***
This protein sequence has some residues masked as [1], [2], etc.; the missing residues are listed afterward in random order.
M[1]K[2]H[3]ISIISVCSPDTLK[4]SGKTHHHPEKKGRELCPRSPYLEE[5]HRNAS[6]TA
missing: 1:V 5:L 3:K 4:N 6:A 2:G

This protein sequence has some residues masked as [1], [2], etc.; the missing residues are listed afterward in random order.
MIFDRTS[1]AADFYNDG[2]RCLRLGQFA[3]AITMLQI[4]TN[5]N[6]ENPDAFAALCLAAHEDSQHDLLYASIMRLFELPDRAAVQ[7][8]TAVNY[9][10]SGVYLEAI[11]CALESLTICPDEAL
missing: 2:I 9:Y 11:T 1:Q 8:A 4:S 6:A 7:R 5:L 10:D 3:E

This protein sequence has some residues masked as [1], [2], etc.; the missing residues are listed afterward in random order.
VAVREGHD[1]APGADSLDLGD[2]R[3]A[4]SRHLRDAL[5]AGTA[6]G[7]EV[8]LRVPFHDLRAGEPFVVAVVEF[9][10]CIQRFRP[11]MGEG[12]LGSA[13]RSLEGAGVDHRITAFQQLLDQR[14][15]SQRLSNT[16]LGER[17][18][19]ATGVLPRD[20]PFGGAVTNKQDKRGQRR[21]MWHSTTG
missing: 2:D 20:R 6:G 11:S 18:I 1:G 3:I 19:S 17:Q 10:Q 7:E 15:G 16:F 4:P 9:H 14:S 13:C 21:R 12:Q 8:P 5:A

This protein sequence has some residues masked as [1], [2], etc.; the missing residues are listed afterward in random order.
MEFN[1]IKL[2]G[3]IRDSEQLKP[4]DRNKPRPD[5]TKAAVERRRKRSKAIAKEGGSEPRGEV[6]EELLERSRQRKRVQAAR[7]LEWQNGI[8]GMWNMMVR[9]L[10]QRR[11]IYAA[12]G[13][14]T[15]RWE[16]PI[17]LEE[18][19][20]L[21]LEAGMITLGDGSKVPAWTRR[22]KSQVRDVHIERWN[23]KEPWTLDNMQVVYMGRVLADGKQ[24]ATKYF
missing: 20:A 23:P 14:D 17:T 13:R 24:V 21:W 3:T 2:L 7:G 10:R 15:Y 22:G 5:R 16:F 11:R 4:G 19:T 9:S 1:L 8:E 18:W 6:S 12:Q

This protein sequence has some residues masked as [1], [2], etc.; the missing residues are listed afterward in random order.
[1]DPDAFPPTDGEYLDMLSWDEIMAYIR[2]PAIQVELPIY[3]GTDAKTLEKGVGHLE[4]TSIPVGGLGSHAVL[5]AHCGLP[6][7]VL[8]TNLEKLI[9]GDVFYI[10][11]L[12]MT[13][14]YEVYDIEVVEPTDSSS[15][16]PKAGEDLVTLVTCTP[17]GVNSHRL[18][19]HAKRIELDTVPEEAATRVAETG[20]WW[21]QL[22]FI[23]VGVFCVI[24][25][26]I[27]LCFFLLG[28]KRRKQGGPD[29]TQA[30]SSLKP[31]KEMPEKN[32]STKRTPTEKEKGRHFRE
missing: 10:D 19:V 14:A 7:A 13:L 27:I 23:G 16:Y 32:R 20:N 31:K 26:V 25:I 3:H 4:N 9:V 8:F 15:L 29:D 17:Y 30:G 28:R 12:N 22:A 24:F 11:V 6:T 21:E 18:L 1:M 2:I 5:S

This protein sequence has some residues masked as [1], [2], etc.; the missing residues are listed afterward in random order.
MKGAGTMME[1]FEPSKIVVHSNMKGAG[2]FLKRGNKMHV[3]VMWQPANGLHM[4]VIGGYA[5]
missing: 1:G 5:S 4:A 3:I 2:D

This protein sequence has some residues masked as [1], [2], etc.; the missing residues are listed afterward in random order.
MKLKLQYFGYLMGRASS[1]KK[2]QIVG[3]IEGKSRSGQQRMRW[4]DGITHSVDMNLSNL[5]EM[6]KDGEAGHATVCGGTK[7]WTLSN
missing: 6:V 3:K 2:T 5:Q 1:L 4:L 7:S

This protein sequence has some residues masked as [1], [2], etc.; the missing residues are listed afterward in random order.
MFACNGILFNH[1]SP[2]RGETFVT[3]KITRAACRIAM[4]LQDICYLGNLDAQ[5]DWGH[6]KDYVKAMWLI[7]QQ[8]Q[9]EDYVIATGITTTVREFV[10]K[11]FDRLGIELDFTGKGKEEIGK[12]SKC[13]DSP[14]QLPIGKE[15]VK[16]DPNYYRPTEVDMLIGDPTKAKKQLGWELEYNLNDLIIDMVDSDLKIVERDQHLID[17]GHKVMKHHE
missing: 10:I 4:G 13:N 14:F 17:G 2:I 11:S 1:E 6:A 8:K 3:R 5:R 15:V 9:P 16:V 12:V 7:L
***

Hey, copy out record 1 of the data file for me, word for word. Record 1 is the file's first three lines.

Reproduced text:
This protein sequence has some residues masked as [1], [2], etc.; the missing residues are listed afterward in random order.
M[1]K[2]H[3]ISIISVCSPDTLK[4]SGKTHHHPEKKGRELCPRSPYLEE[5]HRNAS[6]TA
missing: 1:V 5:L 3:K 4:N 6:A 2:G